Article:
Invasive Species Activities Honored

by | Mar 19, 2013 | Pressroom

The Lady Bird Johnson Wildflower Center of The University of Texas at Austin has been recognized with an outstanding achievement award from the National Invasive Species Council (NISC) for its outreach and educational initiatives to address non-native, invasive species.

Invasive plants and animals that are not native to the United States cause more than $100 billion annually in economic and other losses. The Wildflower Center’s senior director, Dr. Damon Waitt, received notice Feb. 25 of the center being honored with an Outstanding Achievement in Invasive Species Outreach and Education Award. (A National Invasive Species Awareness Week March awards banquet in Washington, D.C., was cancelled with the government sequester).

Lori Williams, NISC executive director, said,  “I congratulate the Lady Bird Johnson Wildflower Center for winning this year’s Outstanding Achievement in Terrestrial Invasive Species Outreach and Education Award.  As a prominent conservation organization in Texas, the Wildflower Center has led invasive species efforts at the national, state and local level through its innovative approach combining advocacy, education and public outreach with research and citizen science.”

“It is a true privilege for the Wildflower Center to receive this honor,” said Waitt, who is also the center’s senior botanist. “Spreading the word and taking action is a true passion of our staff and our partner organizations who share the common goal of protecting Texas from the threat of invasive species.”

Wildflower Center staff has worked for more than a decade to raise public awareness and coordinate responses to the threat of invasive species. This has included fostering partnerships among state and federal agencies, academia, conservation organizations and citizen action groups to understand and address the harm caused by these species that compete with native plants and animals for resources.

In 2008, Waitt was appointed by the Secretary of the Interior to serve on the Invasive Species Advisory Committee of the NISC. He is also the center’s liaison to the National Environmental Coalition on Invasive Species, past chair of the National Association of Exotic Pest Plant Councils and founding president of the Texas Invasive Plant and Pest Council.

In Texas, the center developed and manages the state’s online information clearinghouse about invasive species. Created in partnership with Texas A&M Forest Service, Texas Parks & Wildlife and other stakeholders, has been used since 2006 for learning about and reporting the presence of invasive species such as zebra mussels and giant salvinia, as well as for documenting the savings provided by volunteer-based efforts toward invasive species. The site served more than 126,000 unique visitors with more than 600,000 pages of information in 2012.

Jessica Strickland, the center’s invasive species program manager, helps update that website’s content and manages a monthly e-newsletter about state invasive species activities. She also trains Texans to report on harmful invasive species. More than 1,600 citizens have undertaken Invaders of Texas Citizen Science training and have reported over 15,000 invasive species observations statewide. These citizen scientists take photos, plot GPS locations and obtain other data on invasive plants and pests. They upload the information into the Texas Invasives website for sharing statewide, with Center staff feeding the information into a national invasive species database.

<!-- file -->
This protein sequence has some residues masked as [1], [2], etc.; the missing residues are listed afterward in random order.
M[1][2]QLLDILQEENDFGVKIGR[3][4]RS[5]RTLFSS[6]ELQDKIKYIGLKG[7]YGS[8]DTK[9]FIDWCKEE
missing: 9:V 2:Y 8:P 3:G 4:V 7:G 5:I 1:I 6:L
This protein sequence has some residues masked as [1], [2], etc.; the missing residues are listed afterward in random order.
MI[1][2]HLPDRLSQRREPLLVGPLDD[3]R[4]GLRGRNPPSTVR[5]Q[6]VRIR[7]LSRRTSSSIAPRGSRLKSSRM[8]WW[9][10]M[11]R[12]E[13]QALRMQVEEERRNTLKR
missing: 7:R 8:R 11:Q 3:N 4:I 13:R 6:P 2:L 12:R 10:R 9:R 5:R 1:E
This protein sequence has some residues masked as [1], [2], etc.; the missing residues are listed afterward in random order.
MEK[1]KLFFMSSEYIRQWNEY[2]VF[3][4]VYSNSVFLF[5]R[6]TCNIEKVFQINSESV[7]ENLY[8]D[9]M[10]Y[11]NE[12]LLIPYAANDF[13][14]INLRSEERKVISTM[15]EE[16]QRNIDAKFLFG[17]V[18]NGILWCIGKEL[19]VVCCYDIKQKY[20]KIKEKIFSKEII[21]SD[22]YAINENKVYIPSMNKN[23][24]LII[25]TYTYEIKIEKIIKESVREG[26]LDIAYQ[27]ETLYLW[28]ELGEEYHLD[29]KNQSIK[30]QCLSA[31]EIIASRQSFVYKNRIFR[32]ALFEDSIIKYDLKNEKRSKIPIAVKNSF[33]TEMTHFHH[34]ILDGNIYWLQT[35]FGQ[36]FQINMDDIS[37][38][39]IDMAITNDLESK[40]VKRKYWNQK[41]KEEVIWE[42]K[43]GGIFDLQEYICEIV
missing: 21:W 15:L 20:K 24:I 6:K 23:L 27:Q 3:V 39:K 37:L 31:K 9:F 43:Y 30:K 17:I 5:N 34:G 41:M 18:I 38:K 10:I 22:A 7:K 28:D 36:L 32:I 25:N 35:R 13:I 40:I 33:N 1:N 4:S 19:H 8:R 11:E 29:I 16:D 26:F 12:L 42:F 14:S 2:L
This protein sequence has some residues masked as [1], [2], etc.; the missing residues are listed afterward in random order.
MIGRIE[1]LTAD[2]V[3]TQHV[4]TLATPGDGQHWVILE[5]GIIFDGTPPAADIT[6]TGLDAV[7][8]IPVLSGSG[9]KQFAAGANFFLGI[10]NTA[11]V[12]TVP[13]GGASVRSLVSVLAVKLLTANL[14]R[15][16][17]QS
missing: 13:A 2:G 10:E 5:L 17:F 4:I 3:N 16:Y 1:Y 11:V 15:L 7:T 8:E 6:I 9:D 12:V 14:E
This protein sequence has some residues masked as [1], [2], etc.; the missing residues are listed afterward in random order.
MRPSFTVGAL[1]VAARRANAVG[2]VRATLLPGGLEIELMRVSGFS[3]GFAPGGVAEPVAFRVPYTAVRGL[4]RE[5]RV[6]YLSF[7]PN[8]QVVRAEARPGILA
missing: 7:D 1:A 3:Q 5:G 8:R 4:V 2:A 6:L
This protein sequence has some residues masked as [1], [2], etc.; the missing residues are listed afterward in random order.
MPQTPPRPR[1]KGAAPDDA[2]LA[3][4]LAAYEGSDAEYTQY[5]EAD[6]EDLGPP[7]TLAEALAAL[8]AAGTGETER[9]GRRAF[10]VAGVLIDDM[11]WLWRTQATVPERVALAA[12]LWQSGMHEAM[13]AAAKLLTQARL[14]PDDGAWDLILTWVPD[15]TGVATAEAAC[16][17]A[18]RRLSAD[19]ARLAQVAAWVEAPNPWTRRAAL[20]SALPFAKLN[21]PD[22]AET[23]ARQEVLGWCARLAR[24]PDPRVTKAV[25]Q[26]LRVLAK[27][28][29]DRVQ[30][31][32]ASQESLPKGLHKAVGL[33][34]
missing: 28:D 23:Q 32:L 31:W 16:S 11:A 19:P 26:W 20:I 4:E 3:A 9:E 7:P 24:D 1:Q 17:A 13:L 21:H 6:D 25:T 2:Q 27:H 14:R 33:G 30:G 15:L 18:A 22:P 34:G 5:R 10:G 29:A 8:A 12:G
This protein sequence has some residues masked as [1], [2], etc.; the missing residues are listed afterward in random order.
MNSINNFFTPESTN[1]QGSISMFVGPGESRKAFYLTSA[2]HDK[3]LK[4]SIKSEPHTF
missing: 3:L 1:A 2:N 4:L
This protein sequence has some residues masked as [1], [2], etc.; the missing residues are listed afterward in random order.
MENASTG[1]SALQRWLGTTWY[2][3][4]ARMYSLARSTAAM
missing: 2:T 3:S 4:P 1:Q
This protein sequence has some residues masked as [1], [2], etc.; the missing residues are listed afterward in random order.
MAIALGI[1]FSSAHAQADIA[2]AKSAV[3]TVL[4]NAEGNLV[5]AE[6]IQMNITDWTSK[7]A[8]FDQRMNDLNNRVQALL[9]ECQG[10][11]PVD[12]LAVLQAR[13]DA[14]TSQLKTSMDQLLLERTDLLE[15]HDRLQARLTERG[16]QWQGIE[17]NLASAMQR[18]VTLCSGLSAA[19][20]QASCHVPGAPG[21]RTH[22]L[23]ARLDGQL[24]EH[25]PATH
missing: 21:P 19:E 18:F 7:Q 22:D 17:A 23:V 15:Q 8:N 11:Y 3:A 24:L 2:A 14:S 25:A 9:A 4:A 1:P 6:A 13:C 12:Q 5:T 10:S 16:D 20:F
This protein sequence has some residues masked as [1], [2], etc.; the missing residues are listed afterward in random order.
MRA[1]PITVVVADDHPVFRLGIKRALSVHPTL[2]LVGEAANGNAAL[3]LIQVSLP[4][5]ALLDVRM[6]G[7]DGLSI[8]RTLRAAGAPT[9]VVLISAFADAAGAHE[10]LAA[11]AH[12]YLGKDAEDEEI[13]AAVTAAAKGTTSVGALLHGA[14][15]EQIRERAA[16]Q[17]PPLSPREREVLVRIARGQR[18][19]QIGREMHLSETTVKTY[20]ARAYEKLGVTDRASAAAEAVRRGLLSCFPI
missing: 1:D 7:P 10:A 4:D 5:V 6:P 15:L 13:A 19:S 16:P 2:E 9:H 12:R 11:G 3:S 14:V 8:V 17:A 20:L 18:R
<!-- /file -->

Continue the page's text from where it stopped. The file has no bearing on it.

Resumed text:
In 2011, Waitt and Strickland expanded this citizen scientist program to include early detection and response to invasive pests and plants that haven’t reached Texas. The Sentinel Pest Network focuses on12 threatening creatures, including the insect Emerald Ash Borer and the plant cogongrass. These pests of concern were determined by USDA’s Animal and Plant Health Inspection Service, which funded the program.

The Wildflower Center has also worked since 2010 with the City of Austin to develop and guide implementation of an Invasive Species Management Plan. Although several states have these plans, Portland, Ore., is the only other metropolitan area nationally to have one.

Matthew O’Toole (the center’s project manager for development of the city’s management plan), Landscape Steward Michelle Bertelsen and other center staff worked with Watershed Protection, Austin Parks & Recreation, Austin Energy, Austin Water Utility, Keep Austin Beautiful, the Austin Parks Foundation and other stakeholders on a plan to help city staff identify and manage invasive species on thousands of acres of land and 660 miles of waterways. Strickland will lead public workshops starting March 23 at the center where volunteers and city staff will be trained to identify and remove some of the 24 invasive species the city will be targeting on its properties beginning this summer.